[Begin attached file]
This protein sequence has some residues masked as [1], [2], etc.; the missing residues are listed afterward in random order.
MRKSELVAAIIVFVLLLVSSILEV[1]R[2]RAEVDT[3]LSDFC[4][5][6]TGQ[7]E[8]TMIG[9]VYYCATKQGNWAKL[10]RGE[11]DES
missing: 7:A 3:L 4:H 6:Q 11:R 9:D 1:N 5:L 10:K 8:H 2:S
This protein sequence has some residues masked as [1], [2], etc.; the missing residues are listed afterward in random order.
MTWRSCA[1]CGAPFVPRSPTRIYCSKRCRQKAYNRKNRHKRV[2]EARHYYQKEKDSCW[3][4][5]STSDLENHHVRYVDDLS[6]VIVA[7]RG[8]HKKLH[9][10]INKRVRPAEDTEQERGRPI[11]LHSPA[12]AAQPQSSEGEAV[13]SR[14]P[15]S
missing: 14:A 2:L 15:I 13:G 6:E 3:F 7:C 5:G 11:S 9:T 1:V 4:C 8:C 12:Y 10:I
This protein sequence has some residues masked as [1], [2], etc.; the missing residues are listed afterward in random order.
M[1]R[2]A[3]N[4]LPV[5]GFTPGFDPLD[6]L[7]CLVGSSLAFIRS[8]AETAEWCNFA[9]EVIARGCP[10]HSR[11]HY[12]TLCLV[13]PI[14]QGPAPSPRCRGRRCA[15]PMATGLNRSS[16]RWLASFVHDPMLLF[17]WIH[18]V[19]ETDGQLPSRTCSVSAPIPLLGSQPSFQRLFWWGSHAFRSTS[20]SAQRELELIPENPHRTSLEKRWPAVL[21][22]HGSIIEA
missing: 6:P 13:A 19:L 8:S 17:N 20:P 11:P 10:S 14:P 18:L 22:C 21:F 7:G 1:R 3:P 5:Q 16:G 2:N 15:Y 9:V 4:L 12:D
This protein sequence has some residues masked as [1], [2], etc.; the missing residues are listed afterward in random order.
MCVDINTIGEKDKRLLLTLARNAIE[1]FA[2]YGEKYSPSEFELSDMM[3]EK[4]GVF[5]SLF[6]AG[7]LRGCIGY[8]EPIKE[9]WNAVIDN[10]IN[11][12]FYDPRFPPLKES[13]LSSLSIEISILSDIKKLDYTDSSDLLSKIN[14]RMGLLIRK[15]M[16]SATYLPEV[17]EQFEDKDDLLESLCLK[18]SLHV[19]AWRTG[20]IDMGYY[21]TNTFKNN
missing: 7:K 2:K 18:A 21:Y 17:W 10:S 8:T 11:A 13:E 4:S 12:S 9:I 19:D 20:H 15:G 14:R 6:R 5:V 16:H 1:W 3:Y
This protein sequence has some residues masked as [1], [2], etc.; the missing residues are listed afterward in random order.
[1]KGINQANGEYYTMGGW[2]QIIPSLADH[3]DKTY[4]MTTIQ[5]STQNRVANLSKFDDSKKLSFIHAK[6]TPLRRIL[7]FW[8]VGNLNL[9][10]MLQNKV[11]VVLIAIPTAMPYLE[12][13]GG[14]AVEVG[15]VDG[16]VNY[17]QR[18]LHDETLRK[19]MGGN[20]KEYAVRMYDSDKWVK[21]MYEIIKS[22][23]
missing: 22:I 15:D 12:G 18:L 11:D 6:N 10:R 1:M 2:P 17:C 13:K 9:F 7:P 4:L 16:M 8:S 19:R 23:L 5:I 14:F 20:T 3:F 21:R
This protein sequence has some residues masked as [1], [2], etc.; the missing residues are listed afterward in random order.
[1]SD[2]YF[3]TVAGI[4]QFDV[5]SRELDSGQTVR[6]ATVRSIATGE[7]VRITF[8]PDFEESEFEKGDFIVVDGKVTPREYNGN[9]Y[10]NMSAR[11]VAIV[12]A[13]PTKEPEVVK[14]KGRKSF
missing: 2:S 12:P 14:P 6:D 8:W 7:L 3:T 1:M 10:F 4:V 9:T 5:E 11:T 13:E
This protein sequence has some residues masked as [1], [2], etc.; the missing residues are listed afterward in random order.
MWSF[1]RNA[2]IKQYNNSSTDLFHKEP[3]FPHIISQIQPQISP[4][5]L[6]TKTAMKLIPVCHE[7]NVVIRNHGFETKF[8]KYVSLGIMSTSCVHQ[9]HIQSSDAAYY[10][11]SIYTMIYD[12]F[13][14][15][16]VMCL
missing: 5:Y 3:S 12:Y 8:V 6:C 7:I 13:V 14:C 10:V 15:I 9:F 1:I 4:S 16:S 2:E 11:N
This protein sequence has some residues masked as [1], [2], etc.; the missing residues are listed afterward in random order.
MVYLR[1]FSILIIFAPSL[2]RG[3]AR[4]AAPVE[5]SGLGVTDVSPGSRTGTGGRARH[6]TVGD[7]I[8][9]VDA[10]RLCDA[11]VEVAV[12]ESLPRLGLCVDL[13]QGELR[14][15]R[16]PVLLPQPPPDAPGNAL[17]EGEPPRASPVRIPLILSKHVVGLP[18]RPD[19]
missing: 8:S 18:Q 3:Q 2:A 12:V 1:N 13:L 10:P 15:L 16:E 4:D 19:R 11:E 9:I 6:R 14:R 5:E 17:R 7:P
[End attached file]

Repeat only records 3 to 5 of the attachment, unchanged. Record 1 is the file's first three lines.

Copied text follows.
This protein sequence has some residues masked as [1], [2], etc.; the missing residues are listed afterward in random order.
M[1]R[2]A[3]N[4]LPV[5]GFTPGFDPLD[6]L[7]CLVGSSLAFIRS[8]AETAEWCNFA[9]EVIARGCP[10]HSR[11]HY[12]TLCLV[13]PI[14]QGPAPSPRCRGRRCA[15]PMATGLNRSS[16]RWLASFVHDPMLLF[17]WIH[18]V[19]ETDGQLPSRTCSVSAPIPLLGSQPSFQRLFWWGSHAFRSTS[20]SAQRELELIPENPHRTSLEKRWPAVL[21][22]HGSIIEA
missing: 6:P 13:A 19:L 8:S 17:N 20:P 11:P 10:S 14:P 18:L 22:C 21:F 7:G 1:R 3:P 5:Q 16:G 2:N 15:Y 9:V 4:L 12:D
This protein sequence has some residues masked as [1], [2], etc.; the missing residues are listed afterward in random order.
MCVDINTIGEKDKRLLLTLARNAIE[1]FA[2]YGEKYSPSEFELSDMM[3]EK[4]GVF[5]SLF[6]AG[7]LRGCIGY[8]EPIKE[9]WNAVIDN[10]IN[11][12]FYDPRFPPLKES[13]LSSLSIEISILSDIKKLDYTDSSDLLSKIN[14]RMGLLIRK[15]M[16]SATYLPEV[17]EQFEDKDDLLESLCLK[18]SLHV[19]AWRTG[20]IDMGYY[21]TNTFKNN
missing: 7:K 2:K 18:A 21:Y 17:W 10:S 8:T 11:A 13:E 4:S 12:S 9:I 19:D 20:H 15:G 14:R 6:R 5:V 16:H 1:W 3:Y
This protein sequence has some residues masked as [1], [2], etc.; the missing residues are listed afterward in random order.
[1]KGINQANGEYYTMGGW[2]QIIPSLADH[3]DKTY[4]MTTIQ[5]STQNRVANLSKFDDSKKLSFIHAK[6]TPLRRIL[7]FW[8]VGNLNL[9][10]MLQNKV[11]VVLIAIPTAMPYLE[12][13]GG[14]AVEVG[15]VDG[16]VNY[17]QR[18]LHDETLRK[19]MGGN[20]KEYAVRMYDSDKWVK[21]MYEIIKS[22][23]
missing: 22:I 15:D 12:G 18:L 11:D 6:N 10:R 1:M 2:P 17:C 13:K 9:F 7:P 4:L 16:M 8:S 19:R 23:L 5:I 14:F 20:T 3:F 21:R